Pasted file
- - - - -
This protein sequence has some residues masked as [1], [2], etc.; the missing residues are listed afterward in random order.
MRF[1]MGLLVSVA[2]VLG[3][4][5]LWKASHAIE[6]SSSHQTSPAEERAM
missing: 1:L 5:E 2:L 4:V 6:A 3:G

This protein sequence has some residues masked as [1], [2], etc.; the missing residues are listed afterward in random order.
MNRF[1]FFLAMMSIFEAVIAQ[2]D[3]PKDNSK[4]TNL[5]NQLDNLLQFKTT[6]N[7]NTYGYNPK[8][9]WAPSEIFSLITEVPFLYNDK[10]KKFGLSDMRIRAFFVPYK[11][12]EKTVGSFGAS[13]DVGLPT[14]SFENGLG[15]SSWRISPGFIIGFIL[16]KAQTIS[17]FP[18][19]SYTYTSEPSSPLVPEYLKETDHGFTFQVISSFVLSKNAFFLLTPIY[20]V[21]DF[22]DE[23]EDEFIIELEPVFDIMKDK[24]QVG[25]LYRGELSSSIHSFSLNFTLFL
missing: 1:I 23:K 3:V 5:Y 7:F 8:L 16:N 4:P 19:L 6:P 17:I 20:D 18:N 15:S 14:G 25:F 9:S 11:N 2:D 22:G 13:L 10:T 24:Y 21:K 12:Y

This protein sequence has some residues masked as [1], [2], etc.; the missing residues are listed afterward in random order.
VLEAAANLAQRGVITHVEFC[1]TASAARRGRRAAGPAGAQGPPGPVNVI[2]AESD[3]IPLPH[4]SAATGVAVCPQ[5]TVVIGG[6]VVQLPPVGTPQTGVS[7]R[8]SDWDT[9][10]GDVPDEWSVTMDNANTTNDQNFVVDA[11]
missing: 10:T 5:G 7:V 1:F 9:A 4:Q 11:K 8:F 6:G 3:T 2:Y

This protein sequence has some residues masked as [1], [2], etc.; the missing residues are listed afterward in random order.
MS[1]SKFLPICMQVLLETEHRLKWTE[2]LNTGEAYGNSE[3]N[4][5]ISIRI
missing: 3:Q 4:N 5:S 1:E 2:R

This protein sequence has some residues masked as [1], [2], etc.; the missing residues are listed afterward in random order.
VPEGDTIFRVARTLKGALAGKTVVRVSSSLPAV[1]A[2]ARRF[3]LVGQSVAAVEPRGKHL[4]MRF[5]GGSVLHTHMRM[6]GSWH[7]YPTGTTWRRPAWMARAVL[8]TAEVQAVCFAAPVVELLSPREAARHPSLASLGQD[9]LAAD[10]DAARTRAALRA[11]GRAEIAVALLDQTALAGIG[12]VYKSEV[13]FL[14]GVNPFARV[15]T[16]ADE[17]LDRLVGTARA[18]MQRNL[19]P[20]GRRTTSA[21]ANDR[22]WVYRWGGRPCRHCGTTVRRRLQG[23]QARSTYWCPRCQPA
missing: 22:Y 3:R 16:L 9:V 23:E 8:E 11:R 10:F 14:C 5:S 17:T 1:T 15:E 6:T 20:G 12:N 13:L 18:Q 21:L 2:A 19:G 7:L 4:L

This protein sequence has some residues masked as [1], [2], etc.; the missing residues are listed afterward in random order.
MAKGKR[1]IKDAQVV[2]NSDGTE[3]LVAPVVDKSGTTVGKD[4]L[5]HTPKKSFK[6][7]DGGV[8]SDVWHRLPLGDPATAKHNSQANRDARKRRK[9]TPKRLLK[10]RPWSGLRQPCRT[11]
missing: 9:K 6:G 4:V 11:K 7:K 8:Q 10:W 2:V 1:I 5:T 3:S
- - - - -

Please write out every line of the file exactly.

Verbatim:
This protein sequence has some residues masked as [1], [2], etc.; the missing residues are listed afterward in random order.
MRF[1]MGLLVSVA[2]VLG[3][4][5]LWKASHAIE[6]SSSHQTSPAEERAM
missing: 1:L 5:E 2:L 4:V 6:A 3:G

This protein sequence has some residues masked as [1], [2], etc.; the missing residues are listed afterward in random order.
MNRF[1]FFLAMMSIFEAVIAQ[2]D[3]PKDNSK[4]TNL[5]NQLDNLLQFKTT[6]N[7]NTYGYNPK[8][9]WAPSEIFSLITEVPFLYNDK[10]KKFGLSDMRIRAFFVPYK[11][12]EKTVGSFGAS[13]DVGLPT[14]SFENGLG[15]SSWRISPGFIIGFIL[16]KAQTIS[17]FP[18][19]SYTYTSEPSSPLVPEYLKETDHGFTFQVISSFVLSKNAFFLLTPIY[20]V[21]DF[22]DE[23]EDEFIIELEPVFDIMKDK[24]QVG[25]LYRGELSSSIHSFSLNFTLFL
missing: 1:I 23:K 3:V 5:Y 7:F 8:L 16:N 4:P 19:L 6:P 17:I 20:D 18:N 15:S 14:G 25:F 9:S 11:N 2:D 22:G 13:L 10:T 24:Y 21:K 12:Y

This protein sequence has some residues masked as [1], [2], etc.; the missing residues are listed afterward in random order.
VLEAAANLAQRGVITHVEFC[1]TASAARRGRRAAGPAGAQGPPGPVNVI[2]AESD[3]IPLPH[4]SAATGVAVCPQ[5]TVVIGG[6]VVQLPPVGTPQTGVS[7]R[8]SDWDT[9][10]GDVPDEWSVTMDNANTTNDQNFVVDA[11]
missing: 10:T 5:G 7:V 1:F 9:A 4:Q 11:K 8:F 6:G 3:T 2:Y

This protein sequence has some residues masked as [1], [2], etc.; the missing residues are listed afterward in random order.
MS[1]SKFLPICMQVLLETEHRLKWTE[2]LNTGEAYGNSE[3]N[4][5]ISIRI
missing: 3:Q 4:N 5:S 1:E 2:R

This protein sequence has some residues masked as [1], [2], etc.; the missing residues are listed afterward in random order.
VPEGDTIFRVARTLKGALAGKTVVRVSSSLPAV[1]A[2]ARRF[3]LVGQSVAAVEPRGKHL[4]MRF[5]GGSVLHTHMRM[6]GSWH[7]YPTGTTWRRPAWMARAVL[8]TAEVQAVCFAAPVVELLSPREAARHPSLASLGQD[9]LAAD[10]DAARTRAALRA[11]GRAEIAVALLDQTALAGIG[12]VYKSEV[13]FL[14]GVNPFARV[15]T[16]ADE[17]LDRLVGTARA[18]MQRNL[19]P[20]GRRTTSA[21]ANDR[22]WVYRWGGRPCRHCGTTVRRRLQG[23]QARSTYWCPRCQPA
missing: 22:Y 3:R 16:L 9:V 23:E 8:E 11:R 10:F 14:C 5:S 17:T 1:T 15:E 6:T 20:G 12:N 13:L 18:Q 21:L 2:A 19:G 7:L 4:L

This protein sequence has some residues masked as [1], [2], etc.; the missing residues are listed afterward in random order.
MAKGKR[1]IKDAQVV[2]NSDGTE[3]LVAPVVDKSGTTVGKD[4]L[5]HTPKKSFK[6][7]DGGV[8]SDVWHRLPLGDPATAKHNSQANRDARKRRK[9]TPKRLLK[10]RPWSGLRQPCRT[11]
missing: 9:K 6:G 4:V 11:K 7:K 8:Q 10:W 2:V 1:I 5:T 3:S